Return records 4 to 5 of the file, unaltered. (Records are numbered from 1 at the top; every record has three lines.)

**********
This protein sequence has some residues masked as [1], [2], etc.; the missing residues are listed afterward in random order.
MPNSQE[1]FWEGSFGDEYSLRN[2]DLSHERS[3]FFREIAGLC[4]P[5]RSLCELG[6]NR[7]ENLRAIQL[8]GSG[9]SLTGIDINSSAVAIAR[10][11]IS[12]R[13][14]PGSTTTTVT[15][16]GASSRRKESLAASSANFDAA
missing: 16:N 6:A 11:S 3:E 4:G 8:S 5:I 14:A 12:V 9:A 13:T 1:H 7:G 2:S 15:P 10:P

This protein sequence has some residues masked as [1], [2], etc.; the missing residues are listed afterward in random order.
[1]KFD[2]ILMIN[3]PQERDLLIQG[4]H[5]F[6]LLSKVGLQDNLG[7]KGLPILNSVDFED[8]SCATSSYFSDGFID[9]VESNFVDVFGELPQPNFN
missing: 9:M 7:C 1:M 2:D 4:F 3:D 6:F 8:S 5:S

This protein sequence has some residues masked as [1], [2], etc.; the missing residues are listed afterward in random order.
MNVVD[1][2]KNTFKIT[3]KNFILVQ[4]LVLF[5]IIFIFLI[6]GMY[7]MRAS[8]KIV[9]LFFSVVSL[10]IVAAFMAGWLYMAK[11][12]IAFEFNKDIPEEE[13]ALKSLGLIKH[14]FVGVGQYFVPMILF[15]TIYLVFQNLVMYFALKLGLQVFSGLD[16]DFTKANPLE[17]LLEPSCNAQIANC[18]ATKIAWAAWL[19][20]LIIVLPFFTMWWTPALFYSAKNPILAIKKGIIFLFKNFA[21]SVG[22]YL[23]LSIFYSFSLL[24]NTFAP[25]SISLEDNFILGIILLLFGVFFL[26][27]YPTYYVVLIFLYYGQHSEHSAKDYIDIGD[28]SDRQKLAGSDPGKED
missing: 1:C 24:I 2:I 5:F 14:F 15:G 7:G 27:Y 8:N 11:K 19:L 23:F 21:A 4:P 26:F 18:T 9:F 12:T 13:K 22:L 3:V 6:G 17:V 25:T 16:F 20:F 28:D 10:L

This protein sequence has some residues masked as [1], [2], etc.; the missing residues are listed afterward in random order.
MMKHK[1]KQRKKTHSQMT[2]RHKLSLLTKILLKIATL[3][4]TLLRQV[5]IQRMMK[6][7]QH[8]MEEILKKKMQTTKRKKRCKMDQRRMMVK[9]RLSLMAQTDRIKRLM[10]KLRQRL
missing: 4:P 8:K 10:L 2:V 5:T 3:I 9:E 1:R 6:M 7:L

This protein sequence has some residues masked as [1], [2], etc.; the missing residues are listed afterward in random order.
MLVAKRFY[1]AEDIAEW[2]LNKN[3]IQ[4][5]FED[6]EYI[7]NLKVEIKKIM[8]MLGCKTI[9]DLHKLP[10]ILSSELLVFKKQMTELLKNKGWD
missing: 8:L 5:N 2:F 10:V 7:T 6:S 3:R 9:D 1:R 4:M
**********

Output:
This protein sequence has some residues masked as [1], [2], etc.; the missing residues are listed afterward in random order.
MMKHK[1]KQRKKTHSQMT[2]RHKLSLLTKILLKIATL[3][4]TLLRQV[5]IQRMMK[6][7]QH[8]MEEILKKKMQTTKRKKRCKMDQRRMMVK[9]RLSLMAQTDRIKRLM[10]KLRQRL
missing: 4:P 8:K 10:L 2:V 5:T 3:I 9:E 1:R 6:M 7:L

This protein sequence has some residues masked as [1], [2], etc.; the missing residues are listed afterward in random order.
MLVAKRFY[1]AEDIAEW[2]LNKN[3]IQ[4][5]FED[6]EYI[7]NLKVEIKKIM[8]MLGCKTI[9]DLHKLP[10]ILSSELLVFKKQMTELLKNKGWD
missing: 8:L 5:N 2:F 10:V 7:T 6:S 3:R 9:D 1:R 4:M